Luxembourg based Jan De Nul Group (JDN) announced Friday it has ordered its third offshore jack-up installation vessel, due for delivery from Chinese shipyard COSCO Shipping Heavy Industry in 2022.
The new vessel, Voltaire, is designed to transport, lift and install offshore wind turbines, transition pieces and foundations, and will have better operational limits compared to existing jack-up installation vessels, JDN said.
For many current installation vessels involved in the construction of offshore wind farms, next generation turbines present new challenges due to growing sizes and installation heights, as well as ever-increasing foundation dimensions. These new larger turbines can be more than 270 meters high and are fitted with blades of 120 meters long.
With a crane capacity of over 3,000 metric tons, an operating depth of approximately 80 meters and a payload of about 14,000 metric tons, Voltaire is specifically designed to help handle these challenges, JDN said.
The DP2 vessel will have four legs to lift itself above the sea level for stable working conditions, and almost 100 percent more deck space compared to JDN’s two existing jack-up vessels, Vole au vent and Taillevent. Voltaire will have accommodation for 100 persons.
“Upon her delivery in 2022, we will be capable of efficiently installing the next generation of offshore wind turbine generators and foundations,” said Philippe Hutse, Offshore Director at JDN. “This investment is a logical step forward in the development of our offshore wind capacities. The third jack-up vessel will enable us to cope with our increased number of offshore wind projects worldwide. In addition, we recognize the global trend towards larger wind turbines for increased green energy demands. The Voltaire will have all the required specifications to meet the upcoming challenges.”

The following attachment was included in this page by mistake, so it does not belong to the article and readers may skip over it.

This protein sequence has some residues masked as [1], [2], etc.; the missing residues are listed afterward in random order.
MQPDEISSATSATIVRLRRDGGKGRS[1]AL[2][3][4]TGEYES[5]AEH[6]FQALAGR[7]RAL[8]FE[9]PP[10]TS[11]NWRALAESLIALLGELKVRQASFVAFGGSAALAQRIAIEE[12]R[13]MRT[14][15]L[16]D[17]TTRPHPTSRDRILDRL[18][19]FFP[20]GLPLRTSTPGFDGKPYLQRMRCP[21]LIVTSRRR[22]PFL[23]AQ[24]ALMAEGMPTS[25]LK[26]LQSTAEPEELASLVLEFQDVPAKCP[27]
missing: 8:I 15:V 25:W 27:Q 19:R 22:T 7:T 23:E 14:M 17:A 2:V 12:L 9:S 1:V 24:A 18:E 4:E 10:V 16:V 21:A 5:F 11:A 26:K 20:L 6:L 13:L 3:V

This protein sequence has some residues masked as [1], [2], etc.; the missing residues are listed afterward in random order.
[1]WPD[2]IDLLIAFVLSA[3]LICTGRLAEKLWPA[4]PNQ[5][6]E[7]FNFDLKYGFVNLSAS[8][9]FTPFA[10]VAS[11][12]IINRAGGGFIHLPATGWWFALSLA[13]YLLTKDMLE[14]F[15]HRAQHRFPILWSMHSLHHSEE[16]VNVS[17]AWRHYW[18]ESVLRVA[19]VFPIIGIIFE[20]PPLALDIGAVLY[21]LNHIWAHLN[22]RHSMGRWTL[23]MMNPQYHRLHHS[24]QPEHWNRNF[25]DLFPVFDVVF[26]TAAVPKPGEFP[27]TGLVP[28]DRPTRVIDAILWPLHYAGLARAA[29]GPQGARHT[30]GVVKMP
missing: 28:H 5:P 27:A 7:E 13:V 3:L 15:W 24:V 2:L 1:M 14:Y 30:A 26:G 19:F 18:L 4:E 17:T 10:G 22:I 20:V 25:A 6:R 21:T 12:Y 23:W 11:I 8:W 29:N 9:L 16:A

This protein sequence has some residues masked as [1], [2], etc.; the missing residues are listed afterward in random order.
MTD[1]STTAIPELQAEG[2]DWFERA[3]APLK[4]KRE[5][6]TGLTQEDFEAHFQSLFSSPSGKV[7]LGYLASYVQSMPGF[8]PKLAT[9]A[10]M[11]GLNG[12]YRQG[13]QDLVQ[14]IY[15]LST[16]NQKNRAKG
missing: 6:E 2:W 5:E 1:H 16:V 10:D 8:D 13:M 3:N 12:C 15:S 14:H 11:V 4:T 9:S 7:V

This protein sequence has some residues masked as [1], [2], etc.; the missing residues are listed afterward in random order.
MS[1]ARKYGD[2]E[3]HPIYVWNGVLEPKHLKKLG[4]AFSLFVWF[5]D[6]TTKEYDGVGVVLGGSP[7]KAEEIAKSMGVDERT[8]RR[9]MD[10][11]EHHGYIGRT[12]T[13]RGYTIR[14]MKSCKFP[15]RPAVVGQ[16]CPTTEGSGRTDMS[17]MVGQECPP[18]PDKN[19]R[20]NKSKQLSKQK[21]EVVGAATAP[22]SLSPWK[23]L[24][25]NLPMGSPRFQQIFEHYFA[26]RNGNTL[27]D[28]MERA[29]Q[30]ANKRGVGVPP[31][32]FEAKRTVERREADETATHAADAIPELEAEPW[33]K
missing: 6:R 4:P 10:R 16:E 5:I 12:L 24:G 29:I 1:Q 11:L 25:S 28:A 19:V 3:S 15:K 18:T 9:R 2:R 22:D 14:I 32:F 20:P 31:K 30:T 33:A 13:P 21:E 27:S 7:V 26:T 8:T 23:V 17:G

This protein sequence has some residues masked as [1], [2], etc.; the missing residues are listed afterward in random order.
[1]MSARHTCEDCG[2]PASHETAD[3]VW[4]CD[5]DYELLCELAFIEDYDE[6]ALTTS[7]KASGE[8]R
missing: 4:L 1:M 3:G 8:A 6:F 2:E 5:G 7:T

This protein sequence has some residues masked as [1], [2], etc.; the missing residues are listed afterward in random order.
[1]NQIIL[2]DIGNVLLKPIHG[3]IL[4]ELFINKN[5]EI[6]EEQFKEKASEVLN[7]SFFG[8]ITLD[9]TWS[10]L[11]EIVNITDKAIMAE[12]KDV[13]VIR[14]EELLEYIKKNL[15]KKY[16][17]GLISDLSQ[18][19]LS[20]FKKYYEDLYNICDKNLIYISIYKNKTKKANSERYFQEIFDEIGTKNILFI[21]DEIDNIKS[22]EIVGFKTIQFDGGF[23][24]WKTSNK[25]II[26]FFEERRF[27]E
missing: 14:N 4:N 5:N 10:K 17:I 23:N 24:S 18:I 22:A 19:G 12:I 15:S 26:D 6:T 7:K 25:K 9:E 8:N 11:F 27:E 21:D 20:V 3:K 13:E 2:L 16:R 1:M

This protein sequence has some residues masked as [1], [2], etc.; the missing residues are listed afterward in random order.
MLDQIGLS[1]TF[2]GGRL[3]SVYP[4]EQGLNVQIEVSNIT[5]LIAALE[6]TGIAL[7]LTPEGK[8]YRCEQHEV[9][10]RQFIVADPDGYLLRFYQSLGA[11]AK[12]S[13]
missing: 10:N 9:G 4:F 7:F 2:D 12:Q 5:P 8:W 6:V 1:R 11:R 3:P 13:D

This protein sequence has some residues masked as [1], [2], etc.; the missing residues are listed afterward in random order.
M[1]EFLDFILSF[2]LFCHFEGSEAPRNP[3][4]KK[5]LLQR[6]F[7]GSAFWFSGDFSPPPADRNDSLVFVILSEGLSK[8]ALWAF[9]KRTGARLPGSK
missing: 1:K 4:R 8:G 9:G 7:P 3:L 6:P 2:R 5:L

The new vessel, which will also be deployable for the oil and gas industry, and for decommissioning of offshore structures, is designed to run on gasoil but is fitted with an advanced exhaust gas filtering system by means of a Selective Catalytic Reduction (SCR) system and a Diesel Particulate Filter (DPF) – technology that has already been applied on on two of JDN's trailing suction hopper dredgers and three more currently under construction.
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